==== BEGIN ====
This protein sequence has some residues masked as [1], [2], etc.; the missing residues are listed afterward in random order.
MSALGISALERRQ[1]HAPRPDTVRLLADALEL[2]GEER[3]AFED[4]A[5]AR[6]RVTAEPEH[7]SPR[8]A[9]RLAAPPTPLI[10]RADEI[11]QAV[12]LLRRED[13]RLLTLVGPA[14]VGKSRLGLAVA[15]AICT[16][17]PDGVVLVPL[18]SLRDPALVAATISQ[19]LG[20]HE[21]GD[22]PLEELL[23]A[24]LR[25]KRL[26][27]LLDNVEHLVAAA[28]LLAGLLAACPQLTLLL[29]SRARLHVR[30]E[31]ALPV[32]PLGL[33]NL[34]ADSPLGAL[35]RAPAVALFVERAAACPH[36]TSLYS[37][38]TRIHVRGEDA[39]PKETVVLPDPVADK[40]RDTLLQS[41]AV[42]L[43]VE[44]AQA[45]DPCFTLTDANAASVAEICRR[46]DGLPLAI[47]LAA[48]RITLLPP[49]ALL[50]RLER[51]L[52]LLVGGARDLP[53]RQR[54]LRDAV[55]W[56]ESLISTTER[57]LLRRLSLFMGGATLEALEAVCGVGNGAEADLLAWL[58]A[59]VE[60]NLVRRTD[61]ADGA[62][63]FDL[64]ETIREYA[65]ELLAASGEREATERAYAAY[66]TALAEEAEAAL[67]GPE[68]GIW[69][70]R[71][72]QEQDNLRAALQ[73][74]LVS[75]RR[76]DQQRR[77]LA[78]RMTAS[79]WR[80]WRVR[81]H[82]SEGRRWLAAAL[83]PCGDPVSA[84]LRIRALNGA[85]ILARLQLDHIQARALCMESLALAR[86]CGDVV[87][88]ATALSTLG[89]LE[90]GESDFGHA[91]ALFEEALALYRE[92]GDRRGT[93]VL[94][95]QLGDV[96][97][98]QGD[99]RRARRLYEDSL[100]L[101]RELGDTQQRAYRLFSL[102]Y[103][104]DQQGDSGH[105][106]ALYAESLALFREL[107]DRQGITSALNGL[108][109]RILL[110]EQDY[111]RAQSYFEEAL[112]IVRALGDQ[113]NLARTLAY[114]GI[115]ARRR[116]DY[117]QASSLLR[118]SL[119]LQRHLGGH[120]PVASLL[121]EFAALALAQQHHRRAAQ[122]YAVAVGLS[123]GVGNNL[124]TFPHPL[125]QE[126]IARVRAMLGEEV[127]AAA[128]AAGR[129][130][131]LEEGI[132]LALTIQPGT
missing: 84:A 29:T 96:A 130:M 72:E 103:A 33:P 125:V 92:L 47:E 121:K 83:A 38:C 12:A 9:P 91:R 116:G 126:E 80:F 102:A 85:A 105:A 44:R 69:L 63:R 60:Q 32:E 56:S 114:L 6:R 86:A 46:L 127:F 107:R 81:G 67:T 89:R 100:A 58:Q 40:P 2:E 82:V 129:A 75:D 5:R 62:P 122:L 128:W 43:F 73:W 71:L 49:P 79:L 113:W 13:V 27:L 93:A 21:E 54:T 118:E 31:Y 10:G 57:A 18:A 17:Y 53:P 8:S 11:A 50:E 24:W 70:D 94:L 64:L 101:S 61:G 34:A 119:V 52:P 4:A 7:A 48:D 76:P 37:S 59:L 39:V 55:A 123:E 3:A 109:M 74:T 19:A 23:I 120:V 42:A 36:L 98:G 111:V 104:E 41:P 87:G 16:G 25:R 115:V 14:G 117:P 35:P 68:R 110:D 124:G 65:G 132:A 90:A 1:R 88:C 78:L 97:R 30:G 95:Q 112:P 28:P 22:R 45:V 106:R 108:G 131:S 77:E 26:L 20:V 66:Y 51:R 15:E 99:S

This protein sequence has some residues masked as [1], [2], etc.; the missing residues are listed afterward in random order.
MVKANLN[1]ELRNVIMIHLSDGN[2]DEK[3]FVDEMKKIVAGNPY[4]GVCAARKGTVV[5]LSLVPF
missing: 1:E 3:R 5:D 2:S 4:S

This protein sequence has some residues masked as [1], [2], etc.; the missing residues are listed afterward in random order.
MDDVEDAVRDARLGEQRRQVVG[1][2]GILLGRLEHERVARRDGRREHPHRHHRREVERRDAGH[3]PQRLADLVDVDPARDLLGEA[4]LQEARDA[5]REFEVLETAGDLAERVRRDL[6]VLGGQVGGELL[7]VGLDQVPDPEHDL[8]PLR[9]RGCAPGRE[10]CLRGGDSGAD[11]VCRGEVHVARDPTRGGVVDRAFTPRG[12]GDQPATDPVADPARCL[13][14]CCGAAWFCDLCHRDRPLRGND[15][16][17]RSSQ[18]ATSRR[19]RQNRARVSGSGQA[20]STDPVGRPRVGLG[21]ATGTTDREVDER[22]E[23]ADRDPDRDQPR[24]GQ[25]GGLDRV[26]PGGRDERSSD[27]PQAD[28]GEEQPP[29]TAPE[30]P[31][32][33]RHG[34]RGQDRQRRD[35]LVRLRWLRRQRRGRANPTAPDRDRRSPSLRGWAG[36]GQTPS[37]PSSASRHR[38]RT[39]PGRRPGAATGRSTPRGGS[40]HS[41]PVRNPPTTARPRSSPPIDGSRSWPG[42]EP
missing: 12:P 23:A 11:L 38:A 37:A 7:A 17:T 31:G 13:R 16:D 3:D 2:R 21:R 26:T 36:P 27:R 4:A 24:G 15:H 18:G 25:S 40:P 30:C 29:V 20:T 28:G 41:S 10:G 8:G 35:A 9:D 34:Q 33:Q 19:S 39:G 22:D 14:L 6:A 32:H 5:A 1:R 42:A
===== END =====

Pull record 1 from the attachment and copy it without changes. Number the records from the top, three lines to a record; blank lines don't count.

This protein sequence has some residues masked as [1], [2], etc.; the missing residues are listed afterward in random order.
MSALGISALERRQ[1]HAPRPDTVRLLADALEL[2]GEER[3]AFED[4]A[5]AR[6]RVTAEPEH[7]SPR[8]A[9]RLAAPPTPLI[10]RADEI[11]QAV[12]LLRRED[13]RLLTLVGPA[14]VGKSRLGLAVA[15]AICT[16][17]PDGVVLVPL[18]SLRDPALVAATISQ[19]LG[20]HE[21]GD[22]PLEELL[23]A[24]LR[25]KRL[26][27]LLDNVEHLVAAA[28]LLAGLLAACPQLTLLL[29]SRARLHVR[30]E[31]ALPV[32]PLGL[33]NL[34]ADSPLGAL[35]RAPAVALFVERAAACPH[36]TSLYS[37][38]TRIHVRGEDA[39]PKETVVLPDPVADK[40]RDTLLQS[41]AV[42]L[43]VE[44]AQA[45]DPCFTLTDANAASVAEICRR[46]DGLPLAI[47]LAA[48]RITLLPP[49]ALL[50]RLER[51]L[52]LLVGGARDLP[53]RQR[54]LRDAV[55]W[56]ESLISTTER[57]LLRRLSLFMGGATLEALEAVCGVGNGAEADLLAWL[58]A[59]VE[60]NLVRRTD[61]ADGA[62][63]FDL[64]ETIREYA[65]ELLAASGEREATERAYAAY[66]TALAEEAEAAL[67]GPE[68]GIW[69][70]R[71][72]QEQDNLRAALQ[73][74]LVS[75]RR[76]DQQRR[77]LA[78]RMTAS[79]WR[80]WRVR[81]H[82]SEGRRWLAAAL[83]PCGDPVSA[84]LRIRALNGA[85]ILARLQLDHIQARALCMESLALAR[86]CGDVV[87][88]ATALSTLG[89]LE[90]GESDFGHA[91]ALFEEALALYRE[92]GDRRGT[93]VL[94][95]QLGDV[96][97][98]QGD[99]RRARRLYEDSL[100]L[101]RELGDTQQRAYRLFSL[102]Y[103][104]DQQGDSGH[105][106]ALYAESLALFREL[107]DRQGITSALNGL[108][109]RILL[110]EQDY[111]RAQSYFEEAL[112]IVRALGDQ[113]NLARTLAY[114]GI[115]ARRR[116]DY[117]QASSLLR[118]SL[119]LQRHLGGH[120]PVASLL[121]EFAALALAQQHHRRAAQ[122]YAVAVGLS[123]GVGNNL[124]TFPHPL[125]QE[126]IARVRAMLGEEV[127]AAA[128]AAGR[129][130][131]LEEGI[132]LALTIQPGT
missing: 84:A 29:T 96:A 130:M 72:E 103:A 33:P 125:V 92:L 47:E 121:K 83:A 38:C 12:A 9:P 91:R 116:G 126:E 80:F 102:A 85:A 105:A 44:R 69:L 63:R 60:Q 32:E 56:S 114:L 6:R 86:A 46:L 127:F 107:R 81:G 67:T 89:R 100:A 58:Q 40:P 2:E 82:V 129:A 75:D 5:R 62:P 122:L 128:W 43:F 73:W 71:L 49:P 79:L 113:W 13:V 27:L 93:A 21:E 54:T 118:E 31:Y 10:G 57:A 18:A 17:Y 53:P 8:S 11:A 50:E 24:W 70:D 94:L 64:L 101:S 61:G 34:A 119:V 52:P 4:A 7:A 48:D 76:P 37:S 59:L 39:V 55:A 123:E 3:A 109:M 74:T 19:A 23:I 120:V 42:A 36:L 98:G 111:V 104:E 41:P 87:G 16:G 25:R 115:V 14:G 117:P 35:P 68:R 110:D 124:G 65:G 132:A 90:A 1:R 88:C 78:L 97:R 30:G 95:Q 112:P 28:P 22:R 45:V 106:R 108:G 131:S 77:E 26:L 20:V 66:Y 51:R 15:E 99:S